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brokedown palace

September 26, 2010

Mama, mama many worlds I’ve come since I first left home.

At the beginning of this year, my husband and I made a life-changing decision. We diagrammed up two possible futures, consulted with experts, and considered every tiny element of our lives. Then, we battened down the proverbial hatches and stepped, with eyes wide open, into a brand new world.

Our new year’s celebration was tempered by the fact that we knew it would be our last in the house we had struggled to tame for over 6 years. As the clock struck midnight, and 2009 came to a close, I looked outside the window at a blue moon–a real one–and felt both exhilarated and petrified knowing that we had just made the last payment on our brokedown palace.

To be a little more blunt about it, we had decided to give our two mortgage companies the finger, and move on with our lives.

In November of last year, during Thanksgiving break, one of my major contracts (I am a freelance graphic designer, writer, and photographer) pulled the plug on my regular job shooting photos of food every week for a healing foods website. He was out of money, had to cut back. In that split second, I lost almost $1000 per month of income. A little over a week later, my cell phone rang, and I listened to the editor of the newspaper where I worked (my largest contract) tell me that we had just published our very last issue. Gone in a flash was the rest of my regular income. I’d made just enough, essentially, to cover our mortgage, which was a staggering $2300 per month.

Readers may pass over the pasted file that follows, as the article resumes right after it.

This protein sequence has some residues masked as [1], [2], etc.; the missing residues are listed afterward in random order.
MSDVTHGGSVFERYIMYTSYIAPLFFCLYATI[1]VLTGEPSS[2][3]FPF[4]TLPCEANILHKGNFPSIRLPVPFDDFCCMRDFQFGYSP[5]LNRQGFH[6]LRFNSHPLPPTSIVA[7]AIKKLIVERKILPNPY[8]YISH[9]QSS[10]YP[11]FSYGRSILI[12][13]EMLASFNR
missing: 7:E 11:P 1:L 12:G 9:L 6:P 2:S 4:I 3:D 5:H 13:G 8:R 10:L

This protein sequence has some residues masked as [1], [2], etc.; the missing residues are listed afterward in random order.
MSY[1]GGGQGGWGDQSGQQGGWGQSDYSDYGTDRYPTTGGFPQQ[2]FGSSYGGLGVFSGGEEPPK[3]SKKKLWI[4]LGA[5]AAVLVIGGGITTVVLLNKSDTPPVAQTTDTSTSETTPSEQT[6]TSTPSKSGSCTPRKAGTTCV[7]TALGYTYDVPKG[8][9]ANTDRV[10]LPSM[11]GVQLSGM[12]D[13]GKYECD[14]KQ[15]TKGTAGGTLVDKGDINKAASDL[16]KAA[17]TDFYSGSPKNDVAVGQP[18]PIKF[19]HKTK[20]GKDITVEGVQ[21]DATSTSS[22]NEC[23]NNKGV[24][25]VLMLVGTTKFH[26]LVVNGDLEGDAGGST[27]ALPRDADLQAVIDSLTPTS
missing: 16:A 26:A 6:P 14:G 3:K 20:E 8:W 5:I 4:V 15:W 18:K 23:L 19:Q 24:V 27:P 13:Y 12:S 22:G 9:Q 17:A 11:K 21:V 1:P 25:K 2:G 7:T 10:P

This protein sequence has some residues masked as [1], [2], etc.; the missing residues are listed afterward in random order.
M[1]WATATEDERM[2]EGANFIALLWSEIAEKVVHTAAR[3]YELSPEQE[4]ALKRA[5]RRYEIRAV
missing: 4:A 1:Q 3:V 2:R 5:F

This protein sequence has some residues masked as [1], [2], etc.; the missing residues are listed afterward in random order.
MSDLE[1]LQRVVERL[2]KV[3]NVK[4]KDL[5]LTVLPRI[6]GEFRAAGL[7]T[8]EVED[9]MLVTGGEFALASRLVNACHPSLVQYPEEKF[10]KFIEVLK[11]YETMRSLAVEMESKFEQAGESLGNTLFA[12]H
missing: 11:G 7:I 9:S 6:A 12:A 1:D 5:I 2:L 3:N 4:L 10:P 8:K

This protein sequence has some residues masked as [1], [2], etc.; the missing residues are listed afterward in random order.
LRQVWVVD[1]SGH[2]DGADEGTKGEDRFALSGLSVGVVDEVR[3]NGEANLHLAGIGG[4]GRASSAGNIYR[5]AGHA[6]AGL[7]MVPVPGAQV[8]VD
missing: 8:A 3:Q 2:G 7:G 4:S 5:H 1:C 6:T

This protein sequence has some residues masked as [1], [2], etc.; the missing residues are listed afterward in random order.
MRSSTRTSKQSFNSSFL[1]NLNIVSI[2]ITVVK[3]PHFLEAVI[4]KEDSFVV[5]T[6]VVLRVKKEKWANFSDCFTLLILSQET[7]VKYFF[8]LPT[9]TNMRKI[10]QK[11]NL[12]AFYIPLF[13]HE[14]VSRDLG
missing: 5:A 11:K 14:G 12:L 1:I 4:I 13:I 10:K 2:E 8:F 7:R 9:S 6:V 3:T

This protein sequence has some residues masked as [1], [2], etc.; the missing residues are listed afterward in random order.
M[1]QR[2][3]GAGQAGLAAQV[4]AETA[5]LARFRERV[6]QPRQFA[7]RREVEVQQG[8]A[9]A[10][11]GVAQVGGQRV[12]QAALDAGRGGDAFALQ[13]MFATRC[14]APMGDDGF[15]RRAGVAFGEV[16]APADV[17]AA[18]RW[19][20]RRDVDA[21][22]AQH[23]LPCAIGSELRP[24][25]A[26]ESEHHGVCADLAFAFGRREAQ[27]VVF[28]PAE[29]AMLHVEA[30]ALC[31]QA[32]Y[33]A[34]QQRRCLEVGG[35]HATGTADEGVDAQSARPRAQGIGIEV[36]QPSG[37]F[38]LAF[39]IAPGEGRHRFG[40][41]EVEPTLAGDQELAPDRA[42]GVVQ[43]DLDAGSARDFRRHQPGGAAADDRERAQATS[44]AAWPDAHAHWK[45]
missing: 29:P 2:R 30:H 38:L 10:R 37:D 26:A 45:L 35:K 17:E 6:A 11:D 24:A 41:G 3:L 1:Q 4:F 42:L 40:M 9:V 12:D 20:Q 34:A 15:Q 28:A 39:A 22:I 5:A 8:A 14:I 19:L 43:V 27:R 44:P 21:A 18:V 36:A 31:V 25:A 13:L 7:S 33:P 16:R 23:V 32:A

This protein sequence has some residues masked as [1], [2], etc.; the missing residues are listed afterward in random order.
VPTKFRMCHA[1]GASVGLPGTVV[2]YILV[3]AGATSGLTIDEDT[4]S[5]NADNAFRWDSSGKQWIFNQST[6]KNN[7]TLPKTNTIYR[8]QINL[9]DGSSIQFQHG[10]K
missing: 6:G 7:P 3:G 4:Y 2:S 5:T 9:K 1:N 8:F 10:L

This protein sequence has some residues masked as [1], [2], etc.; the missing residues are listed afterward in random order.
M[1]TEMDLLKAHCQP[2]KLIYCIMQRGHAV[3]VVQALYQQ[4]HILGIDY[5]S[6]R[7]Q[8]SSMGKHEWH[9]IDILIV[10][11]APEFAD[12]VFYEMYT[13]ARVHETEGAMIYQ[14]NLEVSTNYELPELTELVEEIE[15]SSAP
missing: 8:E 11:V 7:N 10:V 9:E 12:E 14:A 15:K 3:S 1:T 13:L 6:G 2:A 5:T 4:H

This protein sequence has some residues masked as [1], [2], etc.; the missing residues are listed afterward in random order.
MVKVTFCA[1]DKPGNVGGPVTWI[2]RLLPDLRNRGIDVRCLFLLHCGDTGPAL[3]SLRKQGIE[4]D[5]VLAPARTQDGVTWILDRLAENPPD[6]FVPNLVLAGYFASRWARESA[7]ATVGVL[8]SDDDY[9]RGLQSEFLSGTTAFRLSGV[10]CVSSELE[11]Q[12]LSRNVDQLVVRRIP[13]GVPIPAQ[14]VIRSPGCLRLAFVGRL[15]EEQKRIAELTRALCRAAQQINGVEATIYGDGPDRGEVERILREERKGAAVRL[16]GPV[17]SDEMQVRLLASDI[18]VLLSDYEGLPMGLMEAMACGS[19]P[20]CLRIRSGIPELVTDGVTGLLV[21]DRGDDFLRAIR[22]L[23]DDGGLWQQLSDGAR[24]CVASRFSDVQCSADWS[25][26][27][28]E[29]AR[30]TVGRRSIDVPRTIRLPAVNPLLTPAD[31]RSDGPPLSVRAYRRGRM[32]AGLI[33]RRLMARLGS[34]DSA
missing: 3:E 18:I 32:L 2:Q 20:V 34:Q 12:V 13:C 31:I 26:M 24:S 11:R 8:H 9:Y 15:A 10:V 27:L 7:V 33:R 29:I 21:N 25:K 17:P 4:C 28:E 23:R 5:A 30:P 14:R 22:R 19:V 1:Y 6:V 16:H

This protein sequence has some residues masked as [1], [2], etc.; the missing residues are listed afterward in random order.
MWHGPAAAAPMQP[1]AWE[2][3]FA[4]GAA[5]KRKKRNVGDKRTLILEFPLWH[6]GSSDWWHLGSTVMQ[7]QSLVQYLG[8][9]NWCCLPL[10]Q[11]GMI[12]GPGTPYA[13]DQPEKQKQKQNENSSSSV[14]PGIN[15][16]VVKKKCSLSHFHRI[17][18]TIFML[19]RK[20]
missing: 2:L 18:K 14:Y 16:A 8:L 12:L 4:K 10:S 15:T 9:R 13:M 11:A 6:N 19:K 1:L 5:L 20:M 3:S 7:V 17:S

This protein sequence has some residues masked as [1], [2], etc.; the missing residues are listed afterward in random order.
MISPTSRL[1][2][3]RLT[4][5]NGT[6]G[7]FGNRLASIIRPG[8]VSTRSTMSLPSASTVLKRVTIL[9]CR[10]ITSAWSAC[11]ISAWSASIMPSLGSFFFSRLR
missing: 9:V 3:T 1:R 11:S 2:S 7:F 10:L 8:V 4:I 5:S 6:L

I could give you a long list of other reasons that drove us to make the decision we made. I could explain in minute detail how broken our palace was. How the rain gushed through the dining room ceiling. How a heavy rain could fill a 35 gallon bucket in an hour. I could show you pictures of the wood floor that was ruined by rain that spilled over in our absence. I could describe the thick mold I saw peeking around the edges of the swollen ceiling boards. Whoever put that sunroom addition on, that we set up as our dining room, didn’t do it even remotely to code.

I could tell you about how the electricity in the entire house needed to be upgraded–from the street–and that without the upgrade, we couldn’t run the radiant heat in the girls’ room.

I could tell you about the termites we found in a woodpile out back, close enough to the house to scare us.

I could tell you about how all the window latches began falling to pieces last summer and fall.

I could tell you about the three other leaks that appeared in the old roof after a winter of tremendous snow. One in the girls’ room, one in the bathroom, another in the bathroom that wasn’t finished.

I could also tell you that we were upside down on our mortgage to the tune of almost 100,000, and add that Citimortgage was unwilling to help us out by lowering our interest or payments or principal in any way. Instead, they tried to bully us, as though through guilt alone we could conjure up more money.

I could tell you how stuck and hopeless we felt, even when we could afford to make our mortgage payments.

I could tell you how desperately upset we were every time we added up the costs of all the repairs the house needed, and came to a figure that surpassed $75,000. If we were lucky.

But I’d rather tell you this: That Chris and I decided to take our lives back. That our credit rating meant nothing compared to the time we were losing with each other and our family trying to keep up with the snowballing tragedy that was our house and our professional lives.